A Passage to India
The Marabar Tragedy: A Disaster Foreseen
In the first fifteen chapters of A Passage to India, E.M. Forster prepares for the tragedy of the Marabar visit rather successfully. The tragedy is perceived as the failure of the Marabar expedition and its aftermath: Adela Quested's accusation of Aziz's improprieties, and Mrs. Moore's loss of sanity. From Forster's portrayal of symbolic issues to his description of the Marabar Hills to the experiences of the women in the caves, he has implanted various connections that allude to the tragedy of the Marabar visit. The use of foreshadowing gives readers a sense of impending disaster: Forster implies that the English and Indians can never be friends. This pessimistic view as well as the inter-racial tension accounts for the underlying cause of the tragedy in the Marabar caves.
The main issue Forster addresses in A Passage to India is the possibility of friendship between the English and the Indians. The controversy is first brought up in the conversation between Hamidullah and Mahmoud Ali, and again through the Bridge Party. Hamidullah contends that the cross-cultural friendship is only possible in England. The men agree that it is impossible for them to live harmoniously in India, for the structure of the...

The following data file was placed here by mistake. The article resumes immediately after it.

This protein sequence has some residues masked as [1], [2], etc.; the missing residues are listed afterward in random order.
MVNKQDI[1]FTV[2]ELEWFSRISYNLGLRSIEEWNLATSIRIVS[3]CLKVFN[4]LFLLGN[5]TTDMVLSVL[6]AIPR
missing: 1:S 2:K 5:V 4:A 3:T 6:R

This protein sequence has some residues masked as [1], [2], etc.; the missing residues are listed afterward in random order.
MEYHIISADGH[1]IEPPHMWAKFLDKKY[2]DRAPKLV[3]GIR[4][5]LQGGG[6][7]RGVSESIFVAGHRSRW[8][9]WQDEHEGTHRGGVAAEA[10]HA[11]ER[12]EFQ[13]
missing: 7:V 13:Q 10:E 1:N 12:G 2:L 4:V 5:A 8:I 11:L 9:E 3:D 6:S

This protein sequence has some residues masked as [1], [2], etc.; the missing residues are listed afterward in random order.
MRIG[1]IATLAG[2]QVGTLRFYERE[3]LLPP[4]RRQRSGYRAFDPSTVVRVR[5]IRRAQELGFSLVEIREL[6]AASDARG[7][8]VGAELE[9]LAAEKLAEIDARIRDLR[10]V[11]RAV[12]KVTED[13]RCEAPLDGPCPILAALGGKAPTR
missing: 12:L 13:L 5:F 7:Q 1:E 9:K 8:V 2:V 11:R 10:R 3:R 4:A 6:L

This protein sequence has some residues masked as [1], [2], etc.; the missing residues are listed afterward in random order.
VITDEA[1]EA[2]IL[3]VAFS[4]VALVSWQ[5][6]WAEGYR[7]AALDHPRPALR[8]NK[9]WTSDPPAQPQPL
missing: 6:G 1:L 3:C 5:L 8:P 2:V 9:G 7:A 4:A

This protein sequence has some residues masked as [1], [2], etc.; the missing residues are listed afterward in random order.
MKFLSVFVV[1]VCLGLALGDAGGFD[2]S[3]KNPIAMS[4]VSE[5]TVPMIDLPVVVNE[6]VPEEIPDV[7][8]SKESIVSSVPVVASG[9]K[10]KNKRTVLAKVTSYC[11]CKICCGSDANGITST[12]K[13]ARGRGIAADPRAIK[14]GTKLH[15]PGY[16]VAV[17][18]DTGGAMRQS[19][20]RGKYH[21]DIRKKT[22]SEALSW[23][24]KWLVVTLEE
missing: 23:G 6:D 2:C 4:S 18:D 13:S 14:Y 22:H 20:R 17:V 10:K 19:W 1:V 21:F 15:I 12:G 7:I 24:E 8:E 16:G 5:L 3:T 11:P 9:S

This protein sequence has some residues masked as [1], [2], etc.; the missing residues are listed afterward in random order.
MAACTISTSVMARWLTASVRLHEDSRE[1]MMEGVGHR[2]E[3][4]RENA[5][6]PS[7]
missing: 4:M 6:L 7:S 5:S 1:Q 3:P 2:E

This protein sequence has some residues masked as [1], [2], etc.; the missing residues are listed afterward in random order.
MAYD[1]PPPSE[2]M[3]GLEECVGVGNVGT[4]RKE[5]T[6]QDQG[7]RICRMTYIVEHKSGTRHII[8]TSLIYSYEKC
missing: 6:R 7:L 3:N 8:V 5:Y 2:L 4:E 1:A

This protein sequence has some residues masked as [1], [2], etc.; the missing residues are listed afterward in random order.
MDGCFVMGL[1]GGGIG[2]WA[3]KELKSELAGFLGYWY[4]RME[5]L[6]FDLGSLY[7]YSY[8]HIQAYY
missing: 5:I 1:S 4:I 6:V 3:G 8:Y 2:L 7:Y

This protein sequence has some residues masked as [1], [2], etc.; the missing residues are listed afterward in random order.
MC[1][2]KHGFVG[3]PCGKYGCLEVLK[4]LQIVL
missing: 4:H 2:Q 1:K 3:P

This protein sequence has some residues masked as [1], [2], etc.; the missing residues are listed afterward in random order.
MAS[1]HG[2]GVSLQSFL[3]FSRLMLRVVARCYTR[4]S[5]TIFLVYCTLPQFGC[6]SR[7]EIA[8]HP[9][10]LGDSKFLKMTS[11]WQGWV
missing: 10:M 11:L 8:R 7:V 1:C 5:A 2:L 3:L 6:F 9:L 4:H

Join Now to View Premium Content
GradeSaver provides access to 883 study guide PDFs and quizzes, 6904 literature essays, 1867 sample college application essays, 279 lesson plans, and ad-free surfing in this premium content, “Members Only” section of the site! Membership includes a 10% discount on all editing orders.
Already a member? Log in